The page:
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Here's what the D.C. Metro map looks like with just accessible stations

All 91 stations are accessible, according to The Guardian

Image via The Guardian

While most in Washington, D.C., don’t brag about the Metro, there is one aspect of the rail system worth feeling positive about: its accessibility. The Guardian compared subway systems in cities like Tokyo, London, Barcelona, Paris, and New York City in order to understand just how accessible their systems are. Overall, the results are discouraging, but in D.C., specifically, there’s good news.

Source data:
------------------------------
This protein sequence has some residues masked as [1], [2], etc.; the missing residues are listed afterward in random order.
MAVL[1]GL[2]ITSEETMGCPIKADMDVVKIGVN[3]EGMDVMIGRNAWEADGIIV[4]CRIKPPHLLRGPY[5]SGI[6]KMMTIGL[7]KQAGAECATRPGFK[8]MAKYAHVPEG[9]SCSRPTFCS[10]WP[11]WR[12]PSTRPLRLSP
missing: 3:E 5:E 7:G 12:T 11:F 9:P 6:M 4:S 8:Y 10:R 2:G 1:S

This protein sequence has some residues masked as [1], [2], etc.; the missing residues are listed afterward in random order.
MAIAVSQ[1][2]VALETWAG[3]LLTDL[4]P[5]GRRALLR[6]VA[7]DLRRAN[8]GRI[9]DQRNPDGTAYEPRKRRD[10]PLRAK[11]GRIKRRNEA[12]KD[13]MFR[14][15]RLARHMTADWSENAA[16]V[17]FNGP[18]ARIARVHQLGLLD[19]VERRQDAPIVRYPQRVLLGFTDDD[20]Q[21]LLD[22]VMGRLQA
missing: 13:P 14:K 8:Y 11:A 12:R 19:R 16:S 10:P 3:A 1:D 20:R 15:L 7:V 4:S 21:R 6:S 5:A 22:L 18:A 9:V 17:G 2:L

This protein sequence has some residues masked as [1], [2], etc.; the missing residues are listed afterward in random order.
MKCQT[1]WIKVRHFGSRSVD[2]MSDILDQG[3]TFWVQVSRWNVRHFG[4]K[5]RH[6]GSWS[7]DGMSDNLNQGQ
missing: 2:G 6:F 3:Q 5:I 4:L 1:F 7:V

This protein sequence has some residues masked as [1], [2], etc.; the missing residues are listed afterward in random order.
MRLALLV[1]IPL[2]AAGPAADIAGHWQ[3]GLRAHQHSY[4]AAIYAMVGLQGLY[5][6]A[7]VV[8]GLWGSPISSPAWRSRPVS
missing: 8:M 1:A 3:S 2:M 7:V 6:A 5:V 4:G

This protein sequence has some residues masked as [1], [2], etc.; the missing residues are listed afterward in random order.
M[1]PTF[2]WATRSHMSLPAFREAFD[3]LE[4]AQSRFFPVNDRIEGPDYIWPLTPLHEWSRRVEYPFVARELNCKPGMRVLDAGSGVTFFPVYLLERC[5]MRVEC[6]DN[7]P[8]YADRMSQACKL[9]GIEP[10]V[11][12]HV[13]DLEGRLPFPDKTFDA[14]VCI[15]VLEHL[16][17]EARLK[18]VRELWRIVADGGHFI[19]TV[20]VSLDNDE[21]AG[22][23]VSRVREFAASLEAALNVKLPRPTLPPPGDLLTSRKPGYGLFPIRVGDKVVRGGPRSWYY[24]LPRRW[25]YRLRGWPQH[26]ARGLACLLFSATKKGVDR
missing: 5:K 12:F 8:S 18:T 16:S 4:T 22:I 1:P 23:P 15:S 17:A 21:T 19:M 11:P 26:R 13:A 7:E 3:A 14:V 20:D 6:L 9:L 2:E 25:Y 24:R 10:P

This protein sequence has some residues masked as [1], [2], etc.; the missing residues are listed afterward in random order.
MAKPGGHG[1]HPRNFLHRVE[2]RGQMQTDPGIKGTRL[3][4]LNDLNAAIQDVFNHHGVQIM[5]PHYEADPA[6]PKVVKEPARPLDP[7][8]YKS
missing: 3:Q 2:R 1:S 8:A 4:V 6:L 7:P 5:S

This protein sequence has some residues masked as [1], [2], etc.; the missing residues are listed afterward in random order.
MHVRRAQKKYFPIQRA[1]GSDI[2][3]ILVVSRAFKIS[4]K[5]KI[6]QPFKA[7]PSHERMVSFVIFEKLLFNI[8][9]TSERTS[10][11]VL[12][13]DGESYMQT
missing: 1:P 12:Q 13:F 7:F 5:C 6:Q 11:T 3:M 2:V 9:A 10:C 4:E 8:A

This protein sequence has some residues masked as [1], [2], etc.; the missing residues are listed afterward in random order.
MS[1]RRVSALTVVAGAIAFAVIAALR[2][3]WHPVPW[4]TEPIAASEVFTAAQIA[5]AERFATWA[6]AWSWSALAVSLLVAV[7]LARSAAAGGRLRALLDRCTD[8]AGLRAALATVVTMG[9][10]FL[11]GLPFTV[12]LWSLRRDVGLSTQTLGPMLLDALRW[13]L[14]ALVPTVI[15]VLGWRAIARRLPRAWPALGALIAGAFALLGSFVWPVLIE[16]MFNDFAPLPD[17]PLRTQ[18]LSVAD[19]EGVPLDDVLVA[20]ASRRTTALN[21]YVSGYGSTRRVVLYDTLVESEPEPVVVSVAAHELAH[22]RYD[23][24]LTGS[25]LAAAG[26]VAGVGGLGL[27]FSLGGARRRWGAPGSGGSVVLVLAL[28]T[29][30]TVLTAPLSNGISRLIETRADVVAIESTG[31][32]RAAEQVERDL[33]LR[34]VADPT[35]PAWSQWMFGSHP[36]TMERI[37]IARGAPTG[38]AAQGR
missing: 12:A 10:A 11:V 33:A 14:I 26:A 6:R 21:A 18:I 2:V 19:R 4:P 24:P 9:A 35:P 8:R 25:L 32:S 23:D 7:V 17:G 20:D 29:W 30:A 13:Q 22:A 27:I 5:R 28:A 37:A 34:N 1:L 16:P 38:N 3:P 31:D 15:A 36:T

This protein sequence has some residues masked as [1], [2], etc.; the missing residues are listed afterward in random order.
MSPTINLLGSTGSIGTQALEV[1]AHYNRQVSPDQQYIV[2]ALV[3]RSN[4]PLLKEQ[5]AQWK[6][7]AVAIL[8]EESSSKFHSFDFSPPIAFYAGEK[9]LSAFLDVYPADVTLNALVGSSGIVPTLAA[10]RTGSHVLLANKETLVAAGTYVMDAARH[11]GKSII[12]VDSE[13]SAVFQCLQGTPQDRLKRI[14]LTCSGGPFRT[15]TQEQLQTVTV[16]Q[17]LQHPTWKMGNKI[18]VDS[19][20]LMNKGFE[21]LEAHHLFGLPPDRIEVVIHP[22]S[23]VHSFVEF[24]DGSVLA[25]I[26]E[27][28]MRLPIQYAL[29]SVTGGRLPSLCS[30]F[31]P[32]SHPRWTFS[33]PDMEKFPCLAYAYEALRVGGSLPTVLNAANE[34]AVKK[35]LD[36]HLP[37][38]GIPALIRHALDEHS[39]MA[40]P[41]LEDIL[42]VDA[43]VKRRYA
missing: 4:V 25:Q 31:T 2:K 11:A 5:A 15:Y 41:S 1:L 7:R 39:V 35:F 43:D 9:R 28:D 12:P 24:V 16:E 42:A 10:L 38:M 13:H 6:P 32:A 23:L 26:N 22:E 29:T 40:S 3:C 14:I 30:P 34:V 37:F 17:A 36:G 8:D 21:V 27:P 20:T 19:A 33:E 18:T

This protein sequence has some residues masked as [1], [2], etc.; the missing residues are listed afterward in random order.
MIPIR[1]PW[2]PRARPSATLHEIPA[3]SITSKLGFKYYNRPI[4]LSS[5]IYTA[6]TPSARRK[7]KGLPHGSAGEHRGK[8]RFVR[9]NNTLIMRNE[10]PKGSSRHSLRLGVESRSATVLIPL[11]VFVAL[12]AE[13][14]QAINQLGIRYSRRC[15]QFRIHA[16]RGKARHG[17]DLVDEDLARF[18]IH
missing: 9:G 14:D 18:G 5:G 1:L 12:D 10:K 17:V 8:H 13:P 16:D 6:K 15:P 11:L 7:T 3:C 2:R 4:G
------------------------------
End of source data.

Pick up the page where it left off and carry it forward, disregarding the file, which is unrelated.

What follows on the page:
According to The Guardian, all 91 stations are accessible with the ability for both powered and manual wheelchair users to be able to roll on and off trains smoothly.

On the WMATA website, it reads, “Rail cars feature gap reducers between the car and the platform, barriers between cars, priority seating for people with disabilities and senior citizens, and emergency intercoms accessible to wheelchair users that also include instructions in Braille and raised alphabet.”

In comparison, only 15 out of 303 stations in Paris are listed as wheelchair-accessible. In London, only 71 out of 270 stations have fully step-free accessibility to the platforms.

To see all of The Guardian’s maps, be sure to go here.

Access denied: wheelchair metro maps versus everyone else's [The Guardian]

Here's what the NYC subway map looks like with just accessible stations [Curbed NY]